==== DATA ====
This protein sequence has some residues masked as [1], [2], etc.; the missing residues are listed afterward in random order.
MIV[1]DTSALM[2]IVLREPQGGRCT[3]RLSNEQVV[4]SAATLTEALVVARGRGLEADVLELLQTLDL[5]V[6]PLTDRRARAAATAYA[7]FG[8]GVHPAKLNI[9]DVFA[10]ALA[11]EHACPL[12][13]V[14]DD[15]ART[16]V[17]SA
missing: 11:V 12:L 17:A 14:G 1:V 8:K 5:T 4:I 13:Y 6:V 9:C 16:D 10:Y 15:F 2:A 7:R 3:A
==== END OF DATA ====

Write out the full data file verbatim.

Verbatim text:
This protein sequence has some residues masked as [1], [2], etc.; the missing residues are listed afterward in random order.
MIV[1]DTSALM[2]IVLREPQGGRCT[3]RLSNEQVV[4]SAATLTEALVVARGRGLEADVLELLQTLDL[5]V[6]PLTDRRARAAATAYA[7]FG[8]GVHPAKLNI[9]DVFA[10]ALA[11]EHACPL[12][13]V[14]DD[15]ART[16]V[17]SA
missing: 11:V 12:L 17:A 14:G 1:V 8:K 5:T 4:I 13:Y 6:V 9:C 16:D 10:Y 15:F 2:A 7:R 3:A